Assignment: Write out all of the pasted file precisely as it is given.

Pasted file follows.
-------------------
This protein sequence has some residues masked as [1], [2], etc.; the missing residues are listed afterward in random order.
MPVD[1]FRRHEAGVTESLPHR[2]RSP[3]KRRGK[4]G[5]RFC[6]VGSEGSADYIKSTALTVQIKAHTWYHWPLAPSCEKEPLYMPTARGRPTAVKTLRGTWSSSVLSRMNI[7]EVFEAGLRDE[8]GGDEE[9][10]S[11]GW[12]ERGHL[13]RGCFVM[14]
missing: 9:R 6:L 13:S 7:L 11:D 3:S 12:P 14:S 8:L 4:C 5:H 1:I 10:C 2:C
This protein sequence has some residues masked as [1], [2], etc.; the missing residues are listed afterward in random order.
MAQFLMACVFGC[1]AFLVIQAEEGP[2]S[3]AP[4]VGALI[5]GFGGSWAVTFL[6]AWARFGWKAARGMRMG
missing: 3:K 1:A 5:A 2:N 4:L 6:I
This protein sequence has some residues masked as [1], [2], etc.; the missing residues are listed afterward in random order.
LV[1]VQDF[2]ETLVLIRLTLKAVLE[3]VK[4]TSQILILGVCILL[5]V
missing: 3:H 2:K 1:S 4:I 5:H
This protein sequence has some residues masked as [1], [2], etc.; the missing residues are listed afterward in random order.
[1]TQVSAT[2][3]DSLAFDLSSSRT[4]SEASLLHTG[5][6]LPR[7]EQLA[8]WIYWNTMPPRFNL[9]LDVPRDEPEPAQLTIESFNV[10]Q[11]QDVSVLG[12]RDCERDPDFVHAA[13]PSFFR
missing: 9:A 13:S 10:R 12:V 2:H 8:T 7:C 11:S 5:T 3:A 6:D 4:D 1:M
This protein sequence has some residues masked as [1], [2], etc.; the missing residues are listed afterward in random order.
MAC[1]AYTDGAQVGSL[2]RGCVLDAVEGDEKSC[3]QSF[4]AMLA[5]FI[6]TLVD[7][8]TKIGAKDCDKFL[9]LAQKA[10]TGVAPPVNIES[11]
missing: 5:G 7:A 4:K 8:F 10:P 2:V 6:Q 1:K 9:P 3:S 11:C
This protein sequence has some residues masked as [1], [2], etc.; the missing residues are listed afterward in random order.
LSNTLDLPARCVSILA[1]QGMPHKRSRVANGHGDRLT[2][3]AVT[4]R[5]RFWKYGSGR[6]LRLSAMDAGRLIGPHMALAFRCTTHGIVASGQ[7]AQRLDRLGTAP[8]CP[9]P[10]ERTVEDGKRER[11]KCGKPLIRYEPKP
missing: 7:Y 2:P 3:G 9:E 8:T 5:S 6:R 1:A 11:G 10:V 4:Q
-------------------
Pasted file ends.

This protein sequence has some residues masked as [1], [2], etc.; the missing residues are listed afterward in random order.
MPVD[1]FRRHEAGVTESLPHR[2]RSP[3]KRRGK[4]G[5]RFC[6]VGSEGSADYIKSTALTVQIKAHTWYHWPLAPSCEKEPLYMPTARGRPTAVKTLRGTWSSSVLSRMNI[7]EVFEAGLRDE[8]GGDEE[9][10]S[11]GW[12]ERGHL[13]RGCFVM[14]
missing: 9:R 6:L 13:S 7:L 11:D 3:S 12:P 14:S 8:L 4:C 5:H 1:I 10:C 2:C
This protein sequence has some residues masked as [1], [2], etc.; the missing residues are listed afterward in random order.
MAQFLMACVFGC[1]AFLVIQAEEGP[2]S[3]AP[4]VGALI[5]GFGGSWAVTFL[6]AWARFGWKAARGMRMG
missing: 3:K 1:A 5:A 2:N 4:L 6:I
This protein sequence has some residues masked as [1], [2], etc.; the missing residues are listed afterward in random order.
LV[1]VQDF[2]ETLVLIRLTLKAVLE[3]VK[4]TSQILILGVCILL[5]V
missing: 3:H 2:K 1:S 4:I 5:H
This protein sequence has some residues masked as [1], [2], etc.; the missing residues are listed afterward in random order.
[1]TQVSAT[2][3]DSLAFDLSSSRT[4]SEASLLHTG[5][6]LPR[7]EQLA[8]WIYWNTMPPRFNL[9]LDVPRDEPEPAQLTIESFNV[10]Q[11]QDVSVLG[12]RDCERDPDFVHAA[13]PSFFR
missing: 9:A 13:S 10:R 12:V 2:H 8:T 7:C 11:S 5:T 3:A 6:D 4:D 1:M
This protein sequence has some residues masked as [1], [2], etc.; the missing residues are listed afterward in random order.
MAC[1]AYTDGAQVGSL[2]RGCVLDAVEGDEKSC[3]QSF[4]AMLA[5]FI[6]TLVD[7][8]TKIGAKDCDKFL[9]LAQKA[10]TGVAPPVNIES[11]
missing: 5:G 7:A 4:K 8:F 10:P 2:V 6:Q 1:K 9:P 3:S 11:C
This protein sequence has some residues masked as [1], [2], etc.; the missing residues are listed afterward in random order.
LSNTLDLPARCVSILA[1]QGMPHKRSRVANGHGDRLT[2][3]AVT[4]R[5]RFWKYGSGR[6]LRLSAMDAGRLIGPHMALAFRCTTHGIVASGQ[7]AQRLDRLGTAP[8]CP[9]P[10]ERTVEDGKRER[11]KCGKPLIRYEPKP
missing: 7:Y 2:P 3:G 9:E 8:T 5:S 6:R 1:A 11:G 10:V 4:Q